the same ordeal to go through. but in
every struggle our civilization has been
mnaintained and in every conflict it has
ultimately triumphed. The constitu
tions of South Carolina. M1ississippi and
Louisiana tell the story.
It has been fortunate for the Caroli
nas. for the South and for the country
at large that the recent demand for
federal bayonets to sustain negro domi
nation was not carried out. President
McKinley is a good man. le is better
and stronger than some of his advisers.
He has been very conservative in his
South Carolina appointments, and I
hope he will not Ie influenced by un
wise counsels in the future. le should
defer to the sentiment of white supre
macy prevailing in the South, because
such supremacy does not necessarily
involve any hostility to the Negroes.
Time alone can solve the complex
problem. A certain period of quiesc
ence must elapse during which the pub
mind will have time to recover from
the violence of reconstruction and Ne
gro domination. as recently witnessed
in North Carolina. The Negro will be
come more generally diffused over the
entire country and the haunting terror
of his domination thus become less. In
the meantime he is developing morally
and industrially by contact with the
whites; he is well qualified for the ac
quirement of an imitative civilization;
all that he has came in that way. By
nature he is peaceful, and only danger
ous from his emotional and superstiti
ous nature, which makes him the prey
of bad white men. It is a pity that he
has to suffer for it; the white man at
his back is responsible more than he.
All look with sorrow and regret upon
these racial outbreaks. Things remain
quiet for years, perhaps. These are ag
gressions, small troubles, in every com
munity, until there is an accumulation,
like the gases in some mine; suddenly
and unexpectedly a match is struck and
the explosion comes. The outside
world sees only the immediate cause
and holds up its hands in horror.
They know nought of the long train of
events leading up to a catastrophe that
makes the soul shudder. Men lose
their reason and become frenzied.
Take the recent trouble in South Caro
lina with the Tolberts. The people of
Greenwood are as quiet., as peacable
and as law abiding as in any New Eng
The riots were the spontaneous com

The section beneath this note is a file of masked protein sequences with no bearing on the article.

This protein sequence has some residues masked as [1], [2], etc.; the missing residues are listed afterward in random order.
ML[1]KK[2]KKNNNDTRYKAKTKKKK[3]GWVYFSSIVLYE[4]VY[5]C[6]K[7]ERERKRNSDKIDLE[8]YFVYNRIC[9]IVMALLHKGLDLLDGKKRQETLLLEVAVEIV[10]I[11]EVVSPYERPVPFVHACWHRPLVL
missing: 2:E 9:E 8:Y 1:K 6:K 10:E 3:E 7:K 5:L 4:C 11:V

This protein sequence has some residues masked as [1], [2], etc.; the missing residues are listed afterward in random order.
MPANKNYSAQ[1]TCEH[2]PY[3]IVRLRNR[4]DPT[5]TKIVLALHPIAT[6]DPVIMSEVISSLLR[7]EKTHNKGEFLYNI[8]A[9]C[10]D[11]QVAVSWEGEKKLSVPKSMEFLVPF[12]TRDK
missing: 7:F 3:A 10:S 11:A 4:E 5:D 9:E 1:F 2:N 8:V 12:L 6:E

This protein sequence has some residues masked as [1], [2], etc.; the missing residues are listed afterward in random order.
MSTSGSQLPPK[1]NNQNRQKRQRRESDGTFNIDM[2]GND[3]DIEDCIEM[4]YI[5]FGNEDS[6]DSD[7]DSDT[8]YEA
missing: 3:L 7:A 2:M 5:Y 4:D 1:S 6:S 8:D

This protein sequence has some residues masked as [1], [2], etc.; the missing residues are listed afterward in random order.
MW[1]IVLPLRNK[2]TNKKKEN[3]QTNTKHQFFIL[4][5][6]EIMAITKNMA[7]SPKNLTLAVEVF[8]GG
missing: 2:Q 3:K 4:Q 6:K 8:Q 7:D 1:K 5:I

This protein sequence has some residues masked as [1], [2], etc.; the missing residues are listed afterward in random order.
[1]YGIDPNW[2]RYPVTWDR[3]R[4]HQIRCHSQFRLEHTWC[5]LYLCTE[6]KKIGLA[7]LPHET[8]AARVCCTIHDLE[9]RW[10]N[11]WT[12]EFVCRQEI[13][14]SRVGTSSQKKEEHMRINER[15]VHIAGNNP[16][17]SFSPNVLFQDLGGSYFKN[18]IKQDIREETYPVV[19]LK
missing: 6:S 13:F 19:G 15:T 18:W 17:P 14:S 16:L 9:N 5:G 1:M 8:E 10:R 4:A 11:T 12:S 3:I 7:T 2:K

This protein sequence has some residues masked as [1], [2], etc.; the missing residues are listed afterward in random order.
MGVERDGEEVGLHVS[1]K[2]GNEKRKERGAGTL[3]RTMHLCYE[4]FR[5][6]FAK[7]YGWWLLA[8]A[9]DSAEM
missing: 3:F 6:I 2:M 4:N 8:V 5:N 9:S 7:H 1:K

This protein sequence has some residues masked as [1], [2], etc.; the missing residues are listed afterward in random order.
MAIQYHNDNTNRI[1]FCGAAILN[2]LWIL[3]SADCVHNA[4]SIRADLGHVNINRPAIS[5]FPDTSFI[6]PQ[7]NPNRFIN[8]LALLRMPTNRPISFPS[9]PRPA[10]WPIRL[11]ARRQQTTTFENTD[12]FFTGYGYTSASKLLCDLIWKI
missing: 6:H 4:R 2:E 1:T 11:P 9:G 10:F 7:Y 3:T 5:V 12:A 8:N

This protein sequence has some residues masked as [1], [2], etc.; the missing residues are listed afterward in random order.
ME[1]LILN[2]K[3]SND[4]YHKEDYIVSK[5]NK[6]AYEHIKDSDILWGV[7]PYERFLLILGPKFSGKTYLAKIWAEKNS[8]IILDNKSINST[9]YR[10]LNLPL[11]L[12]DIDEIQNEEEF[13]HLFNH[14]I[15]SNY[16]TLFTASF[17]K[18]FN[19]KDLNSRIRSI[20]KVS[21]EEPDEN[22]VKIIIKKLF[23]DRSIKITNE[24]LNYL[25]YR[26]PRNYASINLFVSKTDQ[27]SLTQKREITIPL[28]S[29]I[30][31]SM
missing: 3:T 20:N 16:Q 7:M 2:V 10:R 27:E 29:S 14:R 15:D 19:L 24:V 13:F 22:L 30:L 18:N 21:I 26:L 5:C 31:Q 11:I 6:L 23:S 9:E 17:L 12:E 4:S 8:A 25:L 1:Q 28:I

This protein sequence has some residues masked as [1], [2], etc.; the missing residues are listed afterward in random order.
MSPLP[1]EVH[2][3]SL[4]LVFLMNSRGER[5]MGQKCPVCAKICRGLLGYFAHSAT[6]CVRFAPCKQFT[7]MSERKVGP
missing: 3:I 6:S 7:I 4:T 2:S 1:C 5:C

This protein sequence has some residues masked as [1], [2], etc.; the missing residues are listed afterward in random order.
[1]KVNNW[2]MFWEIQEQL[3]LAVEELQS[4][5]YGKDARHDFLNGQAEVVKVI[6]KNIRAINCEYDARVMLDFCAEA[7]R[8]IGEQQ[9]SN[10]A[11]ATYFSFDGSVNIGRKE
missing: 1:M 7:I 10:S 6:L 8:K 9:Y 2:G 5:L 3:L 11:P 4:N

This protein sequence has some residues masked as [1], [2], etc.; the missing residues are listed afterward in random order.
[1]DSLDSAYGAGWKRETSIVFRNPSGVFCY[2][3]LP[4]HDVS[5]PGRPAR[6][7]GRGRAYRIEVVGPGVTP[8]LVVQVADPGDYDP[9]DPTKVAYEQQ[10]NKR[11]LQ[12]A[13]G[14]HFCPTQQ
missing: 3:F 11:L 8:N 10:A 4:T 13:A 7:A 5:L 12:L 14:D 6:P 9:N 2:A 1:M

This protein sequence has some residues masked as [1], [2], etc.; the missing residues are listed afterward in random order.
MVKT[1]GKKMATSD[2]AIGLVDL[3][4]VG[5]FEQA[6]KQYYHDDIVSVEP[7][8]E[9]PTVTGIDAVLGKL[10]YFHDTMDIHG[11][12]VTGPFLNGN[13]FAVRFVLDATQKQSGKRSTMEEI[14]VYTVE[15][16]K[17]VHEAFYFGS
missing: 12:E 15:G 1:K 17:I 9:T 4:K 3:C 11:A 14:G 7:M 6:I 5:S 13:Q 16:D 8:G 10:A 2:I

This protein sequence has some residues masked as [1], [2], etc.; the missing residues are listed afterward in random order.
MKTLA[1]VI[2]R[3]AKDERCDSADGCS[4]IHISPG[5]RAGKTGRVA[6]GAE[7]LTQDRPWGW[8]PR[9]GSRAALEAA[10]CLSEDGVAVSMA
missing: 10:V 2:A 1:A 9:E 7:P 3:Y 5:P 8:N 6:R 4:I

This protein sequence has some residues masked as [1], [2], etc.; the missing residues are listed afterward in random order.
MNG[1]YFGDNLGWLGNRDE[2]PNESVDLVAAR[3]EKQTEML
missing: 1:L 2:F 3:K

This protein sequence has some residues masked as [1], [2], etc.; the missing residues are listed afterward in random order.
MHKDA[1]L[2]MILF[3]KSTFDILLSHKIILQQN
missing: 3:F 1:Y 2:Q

bustion of accumulated wrath. De
plorable as they are, their causes are
even more so, for while one involv'es
loss of a few lives the other means loss
of principle-of a whole and their pos
terity. John McLaurin.
Will Grow Food Crops.
It will not be an unmixed evil if the
present low price of cotton forced our
farmers to plant more food crops. The
Macon telegraph is doing a good work
in awakening interest among our far
mers in the planting of wheat. To sus
tain its arguments it has brought out
some interesting facts:
First. Georgia wheat took the prize
at the world's fair in Vienna more than
forty years ago
Second. Georgia wheat flour took
prizes in St. Louis and in Baltimore
$500 in one case and $250 in the other
since the civil war.
Tuird. Flour mills in Michigan
took the lead on "best flour" before the
civil war, made from wheat grown in
Fourth. One acre in Georgia wheat
has been known to produce 104 bush
Fifth. Dr. Massee has been grow
ing wheat near Marshallville success
fully for fifty-four consecutive years,
and his son will plant 200 acres in that
cereal this year.
Sixth. A little in wheat is worth
more than a great deal in cotton at the
Seventh. Wheat crops on good
lands in Middle Georgia produce from
eighteen to twenty-five bushels per acre
whereas. the average in the United
States is fifteen bushels, and the aver
age in the world is .117 bushels.
Divorced and Married.
One day last week Mrs. Min
nie Schilling, 22 years old and
pretty obtaineid a divorce from Conrad
Schilling in a St. Louis court. Before
she stepped out of the court room lHar
ry J. Hollness, of Ballston, N. Y., who
heard the prooeedings, rushed up to the
young woman, renewed an acquaintance
of long standing and proposed matrimo
ny on the spot. He was accepted with
just as much rapidity. and the couple
went to the marriage license office.
After producing a dollar and getting
the coveted document, they marched to
Judge Haughton~s office, where Mrs.
Shilling promptly became Mrs. HolI
ness. The whole thing was done in
less than fifteen nrinutes after the di
vorce decree was read. Even the mar
riage license clerks, used to hasty wed
dings, were astonished at the celerity
displayed by this couple. Gladys Rose
the three-year-old daughter of the bride.
was with her, and as soon as the knot
was tied the alert bridegroom picked up
his stepchild and walked off with his
"little family" in conscious pride.
odoform Liniment is the "nec plu.